Hyderabadiz 2.0. Ka Adab Arz Hai
Welcome: This blog is about Hyderabad culture, land and people, "with a whole spectrum of experiences of Khatta (sour), Meetha (sweet), Pheeka (unsalted), Teekha (off), Khara (spicy), Kadva (bitter) brim with caring and lots of loving." as phrased by Mike Ghouse, a hyderabadi damad.
Monday, September 19, 2016
Monday, August 22, 2016
Family members rue that Hyderabad has forgotten the last Nizam's contribution to the city [FirstPoost]
Hyderabad: On the 50th death anniversary of the last Nizam of Hyderabad, Nawab Mir Osman Ali Khan Bahadur, his family rued that the contributions of the architect of modern Hyderabad remained forgotten.
The members of the family on Thursday paid tributes to the VIIth Nizam at his grave at Judi mosque near King Koti Palace, which was his residence.
Nawab Najaf Ali Khan, grandson of the last Nizam, said it was unfortunate that there is neither a day to remember him nor a statue to garland.
"There is not even a lesson in history books in educational institutions to remember the great contributions made by Nizam," he said.
Posted by Hyderabadiz at 00:27
Friday, April 29, 2016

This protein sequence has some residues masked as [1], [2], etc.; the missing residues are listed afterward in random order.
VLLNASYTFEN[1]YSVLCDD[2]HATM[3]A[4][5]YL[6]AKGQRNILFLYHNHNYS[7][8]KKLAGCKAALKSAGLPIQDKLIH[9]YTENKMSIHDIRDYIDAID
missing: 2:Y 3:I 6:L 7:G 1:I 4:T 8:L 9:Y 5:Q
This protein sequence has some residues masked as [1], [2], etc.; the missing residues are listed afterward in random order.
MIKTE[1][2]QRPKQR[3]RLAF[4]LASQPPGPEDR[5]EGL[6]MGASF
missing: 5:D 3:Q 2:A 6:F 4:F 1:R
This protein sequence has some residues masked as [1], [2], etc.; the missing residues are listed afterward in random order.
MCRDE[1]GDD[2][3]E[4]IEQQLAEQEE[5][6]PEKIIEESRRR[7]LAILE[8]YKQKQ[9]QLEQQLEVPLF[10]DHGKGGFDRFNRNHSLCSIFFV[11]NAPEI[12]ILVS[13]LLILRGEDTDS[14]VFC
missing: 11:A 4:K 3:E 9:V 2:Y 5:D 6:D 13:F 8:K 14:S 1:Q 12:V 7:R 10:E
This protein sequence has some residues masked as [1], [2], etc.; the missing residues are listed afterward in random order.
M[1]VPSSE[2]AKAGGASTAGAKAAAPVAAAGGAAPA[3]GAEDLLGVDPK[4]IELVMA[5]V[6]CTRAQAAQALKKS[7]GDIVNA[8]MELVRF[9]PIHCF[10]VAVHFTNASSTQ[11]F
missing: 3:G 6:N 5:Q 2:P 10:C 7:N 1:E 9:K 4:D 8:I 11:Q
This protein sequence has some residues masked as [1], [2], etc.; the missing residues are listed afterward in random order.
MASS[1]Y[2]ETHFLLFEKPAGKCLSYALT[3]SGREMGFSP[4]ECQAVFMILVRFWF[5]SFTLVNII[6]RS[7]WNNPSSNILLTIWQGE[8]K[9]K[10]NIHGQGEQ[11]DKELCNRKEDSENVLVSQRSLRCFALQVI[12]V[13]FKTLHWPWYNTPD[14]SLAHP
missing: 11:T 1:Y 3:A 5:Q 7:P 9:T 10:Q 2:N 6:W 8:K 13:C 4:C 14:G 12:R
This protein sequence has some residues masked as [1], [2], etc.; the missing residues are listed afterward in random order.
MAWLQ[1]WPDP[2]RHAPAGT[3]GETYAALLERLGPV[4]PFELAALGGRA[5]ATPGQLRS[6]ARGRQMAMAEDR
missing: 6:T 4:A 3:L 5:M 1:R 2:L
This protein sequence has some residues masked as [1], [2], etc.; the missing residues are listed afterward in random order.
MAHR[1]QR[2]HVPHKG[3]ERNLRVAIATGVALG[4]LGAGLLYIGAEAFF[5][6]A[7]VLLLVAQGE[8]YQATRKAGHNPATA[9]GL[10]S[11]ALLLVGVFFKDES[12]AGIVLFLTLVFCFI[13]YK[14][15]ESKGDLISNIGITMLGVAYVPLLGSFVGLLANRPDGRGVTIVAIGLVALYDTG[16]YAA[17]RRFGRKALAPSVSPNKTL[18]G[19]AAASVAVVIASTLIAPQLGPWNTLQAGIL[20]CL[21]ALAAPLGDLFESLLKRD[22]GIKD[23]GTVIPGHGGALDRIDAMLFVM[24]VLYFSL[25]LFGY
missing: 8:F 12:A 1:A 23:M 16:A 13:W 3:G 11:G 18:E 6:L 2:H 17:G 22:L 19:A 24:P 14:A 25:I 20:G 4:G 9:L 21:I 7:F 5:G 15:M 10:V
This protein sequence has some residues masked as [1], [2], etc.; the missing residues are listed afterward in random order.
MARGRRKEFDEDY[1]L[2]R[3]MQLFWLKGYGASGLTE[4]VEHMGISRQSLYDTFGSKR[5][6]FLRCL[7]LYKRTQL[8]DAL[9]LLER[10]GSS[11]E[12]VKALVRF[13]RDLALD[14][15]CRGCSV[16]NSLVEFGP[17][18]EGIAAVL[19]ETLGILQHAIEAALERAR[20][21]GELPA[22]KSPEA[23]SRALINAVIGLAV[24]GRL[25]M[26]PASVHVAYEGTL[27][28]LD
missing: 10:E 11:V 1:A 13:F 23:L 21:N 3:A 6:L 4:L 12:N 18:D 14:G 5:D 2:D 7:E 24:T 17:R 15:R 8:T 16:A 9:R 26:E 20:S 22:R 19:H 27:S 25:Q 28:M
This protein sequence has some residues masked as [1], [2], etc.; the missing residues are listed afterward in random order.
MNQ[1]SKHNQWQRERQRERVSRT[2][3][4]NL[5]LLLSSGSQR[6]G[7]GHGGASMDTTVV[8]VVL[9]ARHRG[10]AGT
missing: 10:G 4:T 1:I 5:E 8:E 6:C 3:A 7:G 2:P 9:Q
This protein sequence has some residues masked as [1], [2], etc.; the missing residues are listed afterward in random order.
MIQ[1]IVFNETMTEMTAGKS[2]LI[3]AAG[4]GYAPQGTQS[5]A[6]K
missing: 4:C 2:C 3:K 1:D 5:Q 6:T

"I wish this piece had come out last week when I was actually in Hyderabad, but that’s OK. In this weekend’s New York Times Travel section you’ll find my guide on what to see, do, and eat in a whirlwind 36-hour stay in one of my hometowns." Image and intro courtesy southafrikhan dot com
Hyderabad is fast cementing its reputation as a formidable global tech capital — Amazon, Google and Facebook have set up offices in the south-central Indian city, and a cutting-edge metro system is in the works. But amid this steady march to the future, the city’s rich past and regal architectural legacy sometimes fall by the wayside. Fortunately, a recent wave of attempts at preservation is helping to save and restore some of Hyderabad’s storied heritage before it’s too late. To immerse yourself in local traditions, the best time to visit might be the month of Ramadan, which starts in June this year. While Muslims fast during daylight hours, the streets surrounding the Charminar monument in Hyderabad’s Old City come alive after dark, transforming into a vibrant night bazaar — thousands of people pack the lanes to feast on haleem and biryani, sip on Irani chai and get a head start on their Eid holiday shopping.
Posted by Hyderabadiz at 00:49